Produce 2022: Vegetable-Centered Dishes

Closeup shot of vegetarian person hands holding gourmet championship game lunch dish with chickpeas mint, fresh herbs and fruit at wooden table drinking organic fair-trade coffee

“Going green” never sounded better as produce continues to dominate menus in 2022. Supply-chain issues, labor concerns, healthier lifestyles, and more have affected shifts and attitudes regarding how the foodservice industry approaches fruits and vegetables.

To that end, we chat with several experts, who offer their insights on the evolution of vegetable-centric dishes. From playing up umami-rich offerings to embracing a larger than ever variety of vegetables, they discuss what to expect in the next 12 months.

Markon, of course, is always at the forefront of foodservice trends. The premier produce resource offers a product line of more than 800 fresh fruit and vegetable options from which to choose. They’re also backed by a highly rated 5-Star Food Safety Program, which gives operators more confidence in what they serve.

“We’re solutions oriented and work closely with our customers to put more produce on plates,” says Deena Ensworth, Culinary Innovations Director, Markon Cooperative. She adds that the likes of Brussels sprouts and cauliflower continue to be popular, and she expects off-the-beaten path global offerings to hit mainstream in 2022.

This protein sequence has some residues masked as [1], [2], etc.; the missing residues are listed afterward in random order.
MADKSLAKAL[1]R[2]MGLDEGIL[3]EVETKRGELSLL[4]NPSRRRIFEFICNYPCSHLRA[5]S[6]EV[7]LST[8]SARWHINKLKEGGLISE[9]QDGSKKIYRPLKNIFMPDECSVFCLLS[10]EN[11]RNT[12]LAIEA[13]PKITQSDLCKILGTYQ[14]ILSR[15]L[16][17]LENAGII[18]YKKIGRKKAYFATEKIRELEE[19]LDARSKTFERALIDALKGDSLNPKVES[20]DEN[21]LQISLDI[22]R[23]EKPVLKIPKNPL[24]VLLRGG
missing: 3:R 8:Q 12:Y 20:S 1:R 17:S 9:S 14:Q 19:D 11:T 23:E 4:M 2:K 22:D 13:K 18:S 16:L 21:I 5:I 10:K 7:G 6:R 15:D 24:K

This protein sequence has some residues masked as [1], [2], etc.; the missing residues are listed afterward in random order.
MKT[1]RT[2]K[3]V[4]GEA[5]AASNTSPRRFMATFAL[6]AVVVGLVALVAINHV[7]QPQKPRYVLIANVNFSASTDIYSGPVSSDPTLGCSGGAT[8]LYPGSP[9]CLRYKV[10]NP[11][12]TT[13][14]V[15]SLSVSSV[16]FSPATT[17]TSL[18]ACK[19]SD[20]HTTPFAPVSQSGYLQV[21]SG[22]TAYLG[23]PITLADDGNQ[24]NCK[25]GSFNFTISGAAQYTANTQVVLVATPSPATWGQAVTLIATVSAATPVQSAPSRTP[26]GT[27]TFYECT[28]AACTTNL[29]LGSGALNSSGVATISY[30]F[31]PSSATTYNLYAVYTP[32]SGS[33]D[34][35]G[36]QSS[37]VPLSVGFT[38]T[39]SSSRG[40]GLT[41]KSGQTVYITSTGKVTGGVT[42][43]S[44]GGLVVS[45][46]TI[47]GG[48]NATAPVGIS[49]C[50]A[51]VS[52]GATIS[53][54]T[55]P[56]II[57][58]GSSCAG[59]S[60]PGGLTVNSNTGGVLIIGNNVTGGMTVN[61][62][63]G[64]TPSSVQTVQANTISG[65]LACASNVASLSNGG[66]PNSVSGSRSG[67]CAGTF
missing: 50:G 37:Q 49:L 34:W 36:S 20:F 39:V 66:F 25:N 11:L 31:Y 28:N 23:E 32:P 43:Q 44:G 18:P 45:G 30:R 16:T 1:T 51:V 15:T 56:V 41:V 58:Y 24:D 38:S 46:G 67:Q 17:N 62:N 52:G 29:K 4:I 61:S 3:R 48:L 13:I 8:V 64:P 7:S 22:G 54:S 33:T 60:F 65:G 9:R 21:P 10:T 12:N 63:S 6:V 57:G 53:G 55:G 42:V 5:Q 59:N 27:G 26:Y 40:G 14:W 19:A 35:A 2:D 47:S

“The Filipino favorite ube (purple yam), the bright flavors of yuzu (especially in beverages), and the vibrant color of hibiscus” are making inroads, she continues. “Mushrooms are also big for many reasons: their meat-replacement capabilities, their umami-rich flavor, and their nutrient-dense, immunity-boosting properties.”

Culinary techniques are also responsible for putting vegetables front and center, explains Cathy Holley, Publisher/Editor-in-Chief of Flavor & The Menu, and president of The Flavor Experience. Most notably, she says, are high-heat methods, such as pan frying, applied to Brussels sprouts to make them “crave-able” for even the most vegetable-adverse diner.

“That will continue in 2022 and far beyond,” Holley predicts. “We’ve seen Brussels sprouts, of course, plus beets and cauliflower are also really taking off, and there’s roasted carrots and harissa on trend-forward menus right now. What I am looking forward to seeing is more produce items that are benefiting from such things, such as parsnip or even heartier greens.”

Holley expects chefs to experiment as much possible. That includes playing around with proteins, says Nicholas Gonring, who serves as Corporate Consulting Chef for Gordon Food Service (overseeing its North American culinary department). With meat prices at an all-time high due to supply issues, he recommends chefs using them conservatively, adding nuanced flavor profiles to vegetables. He calls them “protein inclusions.”

Gonring adds: “We’re talking about miniscule amounts of them to really uplift the produce items and give them flavor because vegetables on their own don’t have crave-ability factor.